We have collected a bunch of movie critic reviews that have been released recently! There are some wonderful reviews, some mixed, some not so nice… =P But most all reviewers had something positive to say about MAKE YOUR MOVE! We’ve included our favorite comments from each review, but be sure to click on the link to read the entire review… and remember, it’s all in the eye of the beholder! =)
Director Duane Adler’s energetic dance flick is bound to be dismissed as a “Step Up” wannabe. But most of that series’ recent sequels were not as good as “Make Your Move.” That’s because Adler wrote the original “Step Up” (and “Save the Last Dance”). This time, he brings an efficient, well-choreographed enthusiasm to an earnest, likable romance.
Director Duane Adler’s film is a celebration of cultural hybridization. Its core dance styles are a wonderfully frenetic fusion of tap and hip-hop and a truly novel blend of Japanese taiko drumming and K-pop girl-group choreography. In an adorable meet-cute, Donny introduces himself to Aya (BoA) by challenging her to an impromptu dance-off on top of a bar. Imagine Fred and Ginger tapping under strobe lights in club gear.
The Romeo and Juliet-inspired plotline basically serves as a framing device allowing the opportunity for a plethora of exuberant dance sequences that particularly show off Hough’s considerable talent. Although it takes a while for the main characters to hook up, Hough’s Donny seals the deal with an impromptu dance duet in which he removes his shirt to reveal his admirably chiseled torso. While the Astaire-Rogers movies used dance as a metaphor for sex, in these modern variations it’s an elaborate form of foreplay.
“Make Your Move” has an underlying sweetness that serves it well. It understands the need for community, for expression, for family. It’s kind to its characters. It features a diverse cast, accurately reflecting the dance world and its inhabitants. Adler and Middleton know that when we come to a dance movie, we want a chance to see, really see, those dances. They find a way to do just that.
Duane Adler, the writer of “Step Up” and “Save the Last Dance,” capably directs “Make Your Move,” a soapy, flashy confection that juxtaposes Mr. Hough’s tap dancing with the Japanese drumming style Taiko, tossed with liberal helpings of contemporary hip-hop moves. Mr. Hough, a “Dancing With the Stars” champion, impresses with his footwork and sufficiently fulfills his romantic-lead duties. BoA is cute and appealingly impudent, but a bit more remote.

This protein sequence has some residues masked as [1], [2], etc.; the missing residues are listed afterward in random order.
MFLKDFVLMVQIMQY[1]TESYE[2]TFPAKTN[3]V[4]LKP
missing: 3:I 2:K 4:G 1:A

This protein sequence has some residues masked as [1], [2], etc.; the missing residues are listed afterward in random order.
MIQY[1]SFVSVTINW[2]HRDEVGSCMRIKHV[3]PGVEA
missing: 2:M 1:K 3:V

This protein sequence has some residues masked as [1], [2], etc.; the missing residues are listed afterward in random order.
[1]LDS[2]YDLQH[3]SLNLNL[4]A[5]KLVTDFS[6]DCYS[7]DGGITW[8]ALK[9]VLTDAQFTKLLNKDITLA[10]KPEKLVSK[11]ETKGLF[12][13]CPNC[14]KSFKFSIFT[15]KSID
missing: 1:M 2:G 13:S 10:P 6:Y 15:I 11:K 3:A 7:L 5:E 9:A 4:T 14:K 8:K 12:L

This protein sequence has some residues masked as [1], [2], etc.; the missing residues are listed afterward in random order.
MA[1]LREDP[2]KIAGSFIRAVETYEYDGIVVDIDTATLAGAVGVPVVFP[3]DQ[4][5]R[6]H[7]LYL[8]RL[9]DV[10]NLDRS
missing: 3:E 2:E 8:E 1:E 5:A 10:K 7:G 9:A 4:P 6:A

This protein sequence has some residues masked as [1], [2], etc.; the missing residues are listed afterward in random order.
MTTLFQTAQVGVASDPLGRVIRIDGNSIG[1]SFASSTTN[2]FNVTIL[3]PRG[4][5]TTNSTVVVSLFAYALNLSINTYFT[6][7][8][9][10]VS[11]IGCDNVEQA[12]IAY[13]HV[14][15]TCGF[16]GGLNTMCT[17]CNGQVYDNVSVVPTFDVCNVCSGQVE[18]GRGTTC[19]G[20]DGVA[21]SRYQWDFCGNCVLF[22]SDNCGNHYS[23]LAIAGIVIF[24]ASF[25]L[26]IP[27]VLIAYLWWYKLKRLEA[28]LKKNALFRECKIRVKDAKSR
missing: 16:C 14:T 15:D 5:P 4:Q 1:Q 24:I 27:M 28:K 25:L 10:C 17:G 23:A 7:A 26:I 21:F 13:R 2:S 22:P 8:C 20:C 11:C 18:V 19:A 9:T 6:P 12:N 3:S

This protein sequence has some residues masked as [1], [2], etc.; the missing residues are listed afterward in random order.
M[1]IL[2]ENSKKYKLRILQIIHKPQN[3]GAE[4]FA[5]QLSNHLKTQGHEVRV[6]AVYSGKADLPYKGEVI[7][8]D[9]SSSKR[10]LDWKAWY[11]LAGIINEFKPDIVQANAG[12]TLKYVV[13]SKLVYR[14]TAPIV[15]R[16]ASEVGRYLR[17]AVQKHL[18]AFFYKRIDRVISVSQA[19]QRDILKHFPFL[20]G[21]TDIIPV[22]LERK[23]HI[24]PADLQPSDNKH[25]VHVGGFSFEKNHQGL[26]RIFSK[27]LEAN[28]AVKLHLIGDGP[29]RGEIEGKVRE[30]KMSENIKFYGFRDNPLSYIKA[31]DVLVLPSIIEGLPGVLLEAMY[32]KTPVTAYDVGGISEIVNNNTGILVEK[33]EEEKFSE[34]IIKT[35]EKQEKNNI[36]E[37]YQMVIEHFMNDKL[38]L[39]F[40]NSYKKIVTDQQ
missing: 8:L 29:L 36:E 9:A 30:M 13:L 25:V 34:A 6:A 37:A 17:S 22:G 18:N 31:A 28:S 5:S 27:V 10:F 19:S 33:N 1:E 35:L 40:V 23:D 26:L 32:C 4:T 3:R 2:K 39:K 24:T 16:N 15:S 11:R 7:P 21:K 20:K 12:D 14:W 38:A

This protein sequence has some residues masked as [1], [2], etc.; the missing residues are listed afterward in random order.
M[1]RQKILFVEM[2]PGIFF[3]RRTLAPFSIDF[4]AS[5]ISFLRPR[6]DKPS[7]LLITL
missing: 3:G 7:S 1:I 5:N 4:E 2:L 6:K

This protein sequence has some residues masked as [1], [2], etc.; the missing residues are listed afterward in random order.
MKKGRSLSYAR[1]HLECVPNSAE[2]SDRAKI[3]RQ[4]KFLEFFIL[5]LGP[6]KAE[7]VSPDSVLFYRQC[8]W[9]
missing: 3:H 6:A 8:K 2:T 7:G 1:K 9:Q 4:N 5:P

Hough is athletic as Gene Kelly and has the beautiful lines of Fred Astaire. His beautiful spins and turns and dynamic lines outclass BoA whose hip hop is good, but not as high a level as the crews on “Step Up: 3D.” Napoleon and Tabitha Dumo’s choreography matches Hough and BoA’s disparate talents into a lyrically romantic duet sequences. Gregory Middleton’s atmospheric cinematography makes grunge look glamorous and fills us with the golden light of possibilities including multicultural friendships and romance. “Make Your Move” isn’t a great movie but feature wonderful dance sequences and maybe the first step for Derek Hough into musical stardom. Please someone give Hough a Gene Kelly or Fred Astaire musical and find him a Ginger Rogers.
The sexual tention betwen Donny and Aya is hot, and if you’ve seen the trailer, you’ve probably seen the dance sequence where Donny and Aya dance/undress before their sexual encounter. The way Donny takes off his shirt is HOT!! I really enjoyed covering Make Your Move! From the red carpet, to the screening, to the fabulous after party, it is a great film, with a great director and cast, and I can’t wait to hear what your thoughts are on Make Your Move!
Here is a film that truly believes in America and the spirit of diversity upon which this country was founded; its unfortunately infrequent dance sequences depict young people moving, in a guileless effort to move young people. BoA’s cultural dexterity emerges as her most evident gift—Make Your Move takes full advantage of her fame as the only Korean artist to have two separate million-selling albums in Japan (particularly impressive given the fractious history between the two countries). The film foregrounds BoA’s multi-lingual fluency, not only overlooking her mild difficulties with English, but also openly celebrating her worldliness as proof of her right to remain in America as a true New Yorker.